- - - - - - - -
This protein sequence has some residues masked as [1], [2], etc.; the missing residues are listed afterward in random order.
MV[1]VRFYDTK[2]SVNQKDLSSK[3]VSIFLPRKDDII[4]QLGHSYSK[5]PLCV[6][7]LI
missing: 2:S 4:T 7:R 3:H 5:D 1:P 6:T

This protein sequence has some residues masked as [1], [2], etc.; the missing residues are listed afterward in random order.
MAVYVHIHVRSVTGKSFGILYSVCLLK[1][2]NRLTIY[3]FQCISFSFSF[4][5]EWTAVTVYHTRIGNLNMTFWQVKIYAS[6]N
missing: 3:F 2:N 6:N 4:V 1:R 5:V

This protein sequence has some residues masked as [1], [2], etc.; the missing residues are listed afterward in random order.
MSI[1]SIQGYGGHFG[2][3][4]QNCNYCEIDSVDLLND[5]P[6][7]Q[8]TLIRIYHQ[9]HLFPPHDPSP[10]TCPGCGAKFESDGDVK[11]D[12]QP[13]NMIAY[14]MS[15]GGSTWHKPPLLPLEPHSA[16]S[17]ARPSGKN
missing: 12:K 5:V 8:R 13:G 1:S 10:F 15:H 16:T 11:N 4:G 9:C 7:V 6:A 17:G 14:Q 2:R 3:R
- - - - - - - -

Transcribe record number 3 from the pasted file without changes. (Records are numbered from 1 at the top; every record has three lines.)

This protein sequence has some residues masked as [1], [2], etc.; the missing residues are listed afterward in random order.
MSI[1]SIQGYGGHFG[2][3][4]QNCNYCEIDSVDLLND[5]P[6][7]Q[8]TLIRIYHQ[9]HLFPPHDPSP[10]TCPGCGAKFESDGDVK[11]D[12]QP[13]NMIAY[14]MS[15]GGSTWHKPPLLPLEPHSA[16]S[17]ARPSGKN
missing: 12:K 5:V 8:R 13:G 1:S 10:F 15:H 16:T 11:N 4:G 9:C 7:V 6:A 17:G 14:Q 2:R 3:R